One of the sights in Istria is the Limsky Kanal (sometimes called the Lim Fjord, although its more of an estuary than a fjord, as it wasn’t formed by glaciers. Think of it as a very deep ditch that empties into the sea.) We wanted to take some local roads, so Larry fed the destination into the GPS with instructions to avoid toll roads.
I think we succeeded. Just out of the Rovinj city limits, we turned onto a gravel road that wandered through olive groves, zucchini fields, and the occasional junkyard. Just around a turn I spotted an old building and we jumped out to see what it was. According to the sign, it is the church of St. Thomas the Apostle, an 8th-9th century church, one of “the most significant of the Istrian Field Churches.” Open to the sky now and surrounded by birdsong, weeds and wild thyme.
We drove on, encountering the occasional biker and luckily no other cars on the narrow road. We got onto another road that Google Maps didn’t acknowledge, and crossed through some heavy forest before emerging in a village.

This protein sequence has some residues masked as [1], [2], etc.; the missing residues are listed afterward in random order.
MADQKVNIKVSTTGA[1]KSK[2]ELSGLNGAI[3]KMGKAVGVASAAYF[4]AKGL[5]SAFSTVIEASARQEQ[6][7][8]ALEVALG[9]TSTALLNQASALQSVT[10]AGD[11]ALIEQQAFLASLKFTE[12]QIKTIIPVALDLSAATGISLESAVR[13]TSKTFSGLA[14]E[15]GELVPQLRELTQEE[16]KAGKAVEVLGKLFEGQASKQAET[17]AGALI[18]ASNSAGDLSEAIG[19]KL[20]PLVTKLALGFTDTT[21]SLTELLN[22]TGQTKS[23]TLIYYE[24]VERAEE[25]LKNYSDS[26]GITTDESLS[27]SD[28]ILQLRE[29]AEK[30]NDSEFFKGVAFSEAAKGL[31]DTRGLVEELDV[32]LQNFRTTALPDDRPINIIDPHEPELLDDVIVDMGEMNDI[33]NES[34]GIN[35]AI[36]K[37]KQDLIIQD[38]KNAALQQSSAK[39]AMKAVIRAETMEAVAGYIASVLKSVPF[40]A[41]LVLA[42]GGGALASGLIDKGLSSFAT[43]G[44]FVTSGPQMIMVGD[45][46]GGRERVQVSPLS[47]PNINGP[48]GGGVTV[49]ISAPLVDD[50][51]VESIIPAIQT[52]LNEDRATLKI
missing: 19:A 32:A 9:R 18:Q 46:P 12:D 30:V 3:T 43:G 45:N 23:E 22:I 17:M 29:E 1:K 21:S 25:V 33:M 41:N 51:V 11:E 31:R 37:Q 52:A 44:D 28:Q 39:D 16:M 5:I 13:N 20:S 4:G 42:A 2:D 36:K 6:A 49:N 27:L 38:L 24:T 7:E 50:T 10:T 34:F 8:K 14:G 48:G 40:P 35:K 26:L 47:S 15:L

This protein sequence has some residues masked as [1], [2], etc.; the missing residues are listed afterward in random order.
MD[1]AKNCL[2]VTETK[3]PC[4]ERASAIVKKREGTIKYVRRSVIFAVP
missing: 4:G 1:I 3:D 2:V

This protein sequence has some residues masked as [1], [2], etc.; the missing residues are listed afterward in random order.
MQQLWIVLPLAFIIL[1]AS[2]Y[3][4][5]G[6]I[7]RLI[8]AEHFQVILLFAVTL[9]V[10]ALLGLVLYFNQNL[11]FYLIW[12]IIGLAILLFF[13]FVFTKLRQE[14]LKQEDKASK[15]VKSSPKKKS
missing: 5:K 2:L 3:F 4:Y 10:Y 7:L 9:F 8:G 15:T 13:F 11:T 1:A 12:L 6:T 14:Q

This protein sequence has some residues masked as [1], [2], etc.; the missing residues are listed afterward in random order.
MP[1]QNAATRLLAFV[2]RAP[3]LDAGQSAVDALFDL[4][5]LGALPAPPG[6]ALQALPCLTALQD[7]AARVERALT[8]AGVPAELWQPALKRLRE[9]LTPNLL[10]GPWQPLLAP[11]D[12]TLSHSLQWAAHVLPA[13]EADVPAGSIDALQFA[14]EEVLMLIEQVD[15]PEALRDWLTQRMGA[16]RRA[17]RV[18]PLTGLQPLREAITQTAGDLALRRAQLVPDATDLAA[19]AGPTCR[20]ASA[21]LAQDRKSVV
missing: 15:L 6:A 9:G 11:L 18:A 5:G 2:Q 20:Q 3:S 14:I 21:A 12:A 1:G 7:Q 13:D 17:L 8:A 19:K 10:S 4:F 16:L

Eventually we got to Limski. The road leads to the end of the Kanal, where there are two restaurants, a souvenir stand (because you can’t go for 1 kilometer in Istria before buying honey, grappa or truffle products), a couple of kids in pirate hats, two tour buses, and a guy selling tickets for boat rides. We had considered taking the boat from Rovinj to the Kanal, but as it involved stops at a “Pirate Cove” and took four hours, I figured it would drive Larry to homicide. So we took this cute one-hour boat, with a cheerfully casual captain who showed us all the fish, oyster, and mussel farms along the quiet shores.
We ate lunch at one of the restaurants, the Viking. I have no idea why its called that, were the Vikings ever in Istria? In any case, we started with a half dozen of the oysters. We both decided we preferred the brinier tang of our east coast oysters. The platter of mussels we had next was fantastic though, as was the seafood risotto we shared.
The clouds had cleared, so we headed back to the beach we’d found earlier in the week. Just lazing on our rental-supplied mats (necessary, as Istria’s beaches are rock and gravel) reading and snoozing. Leftover linguini and shrimp for dinner, leftovers at home are never this appealing.